The aim of effective nematode parasite control during the spring should have been to limit the exposure of susceptible lambs to significant burdens of infective larvae on pasture. When safe grazing is available for lambs at weaning, they should be wormed before moving. 

Further anthelmintic treatments should not then be necessary until autumn, by which time most of the lambs may have been sold. 

When safe grazing is not available, anthelmintic treatments will probably need to be repeated throughout the summer months. The frequency of summer anthelmintic treatments will depend on the persistence of the product used. 

Non-persistent wormers (white drenches, levamisole, ivermectin and doramectin should be used at about 4 week intervals, while the dosing interval can be extended to 6 – 8 weeks if the persistent wormer, moxidectin is used. 

There are no simple recipes for the control of parasitic gastroenteritis. Your vet can provide advice about the sustainable control of the disease on your farm.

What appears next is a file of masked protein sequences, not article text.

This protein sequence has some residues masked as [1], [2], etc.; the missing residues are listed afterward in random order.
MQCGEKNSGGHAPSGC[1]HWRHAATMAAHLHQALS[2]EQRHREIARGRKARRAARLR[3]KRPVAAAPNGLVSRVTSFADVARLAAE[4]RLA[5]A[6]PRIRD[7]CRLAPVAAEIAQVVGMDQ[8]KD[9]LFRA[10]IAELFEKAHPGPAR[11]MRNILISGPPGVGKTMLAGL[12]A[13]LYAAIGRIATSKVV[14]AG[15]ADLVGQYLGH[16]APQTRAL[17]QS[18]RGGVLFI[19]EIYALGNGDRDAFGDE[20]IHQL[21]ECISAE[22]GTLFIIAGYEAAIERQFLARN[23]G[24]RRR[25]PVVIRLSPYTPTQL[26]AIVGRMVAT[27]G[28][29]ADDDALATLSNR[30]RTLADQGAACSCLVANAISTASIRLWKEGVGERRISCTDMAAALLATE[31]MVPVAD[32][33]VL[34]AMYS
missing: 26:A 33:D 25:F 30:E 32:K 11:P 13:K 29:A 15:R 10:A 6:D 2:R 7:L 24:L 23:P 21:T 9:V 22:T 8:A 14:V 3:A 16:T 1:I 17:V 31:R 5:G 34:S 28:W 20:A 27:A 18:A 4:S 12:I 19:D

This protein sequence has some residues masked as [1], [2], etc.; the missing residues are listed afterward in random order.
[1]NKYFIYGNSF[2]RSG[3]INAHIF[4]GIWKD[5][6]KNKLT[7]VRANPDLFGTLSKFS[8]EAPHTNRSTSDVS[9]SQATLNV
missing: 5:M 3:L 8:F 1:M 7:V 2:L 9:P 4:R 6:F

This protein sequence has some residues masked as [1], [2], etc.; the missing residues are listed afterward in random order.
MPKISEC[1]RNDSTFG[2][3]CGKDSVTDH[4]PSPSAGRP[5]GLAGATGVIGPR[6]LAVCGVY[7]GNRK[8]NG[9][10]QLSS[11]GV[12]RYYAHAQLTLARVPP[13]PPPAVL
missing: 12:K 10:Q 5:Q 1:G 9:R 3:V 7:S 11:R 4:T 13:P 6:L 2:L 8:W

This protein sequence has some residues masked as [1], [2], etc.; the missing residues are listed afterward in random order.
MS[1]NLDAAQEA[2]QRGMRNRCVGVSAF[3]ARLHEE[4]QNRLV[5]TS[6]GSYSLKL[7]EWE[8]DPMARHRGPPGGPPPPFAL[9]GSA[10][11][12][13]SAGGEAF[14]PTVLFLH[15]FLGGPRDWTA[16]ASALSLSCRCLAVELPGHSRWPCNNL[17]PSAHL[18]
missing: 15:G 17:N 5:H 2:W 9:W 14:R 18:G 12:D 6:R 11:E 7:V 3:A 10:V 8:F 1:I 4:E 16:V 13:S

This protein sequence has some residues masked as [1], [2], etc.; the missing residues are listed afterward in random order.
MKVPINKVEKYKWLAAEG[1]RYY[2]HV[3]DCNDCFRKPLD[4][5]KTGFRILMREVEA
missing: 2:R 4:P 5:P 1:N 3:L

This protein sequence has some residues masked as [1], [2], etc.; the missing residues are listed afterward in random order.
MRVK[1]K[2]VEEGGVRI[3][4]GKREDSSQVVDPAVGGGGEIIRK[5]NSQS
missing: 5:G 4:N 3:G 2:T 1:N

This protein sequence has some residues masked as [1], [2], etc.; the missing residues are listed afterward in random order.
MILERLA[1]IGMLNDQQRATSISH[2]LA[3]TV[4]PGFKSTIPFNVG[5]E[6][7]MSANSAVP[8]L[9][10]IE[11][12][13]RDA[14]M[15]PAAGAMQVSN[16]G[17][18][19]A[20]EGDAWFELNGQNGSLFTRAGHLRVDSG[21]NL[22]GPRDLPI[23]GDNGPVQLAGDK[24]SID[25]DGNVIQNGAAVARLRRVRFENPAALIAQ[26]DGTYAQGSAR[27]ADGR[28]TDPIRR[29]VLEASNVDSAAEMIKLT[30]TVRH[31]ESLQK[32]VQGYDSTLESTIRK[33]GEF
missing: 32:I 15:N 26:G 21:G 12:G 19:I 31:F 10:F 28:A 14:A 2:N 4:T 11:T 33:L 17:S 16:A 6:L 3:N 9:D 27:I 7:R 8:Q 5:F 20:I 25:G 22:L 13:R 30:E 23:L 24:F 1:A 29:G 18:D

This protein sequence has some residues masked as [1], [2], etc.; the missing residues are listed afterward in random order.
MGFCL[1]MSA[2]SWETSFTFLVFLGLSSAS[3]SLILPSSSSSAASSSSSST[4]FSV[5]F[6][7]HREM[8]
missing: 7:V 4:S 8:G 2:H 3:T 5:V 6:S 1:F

There were several reports last year of poor production in lambs associated with helminth resistance to wormers. In some areas, benzimidazole (white drench) resistance is estimated to be present in 80% of sheep flocks. 

Levamisole resistance is also present and multiple resistance to all three wormer groups has now been seen in a few Scottish sheep flocks. It would therefore be prudent to check for the presence of wormer resistance in your flock. 

Bulked freshly voided faecal samples from 7-10 animals should be collected 7 – 10 days after worming (except where moxidectin has been used) and submitted to your vet for egg counting. Samples of about 2 grams (about a half of a teaspoonful) can be easily collected when sheep are disturbed and moved into the corner of a field. 

Positive post-treatment faecal egg counts indicate that the drench was not 100% effective, although an assumption is made that adult egg-laying parasites were present before drenching.

Rhododendron poisoning
Two separate cases of rhododendron poisoning were reported in the south-west of Scotland. 

Rhododendrons and Azaleas contain toxic compounds have effects on the circulatory, respiratory and nervous systems.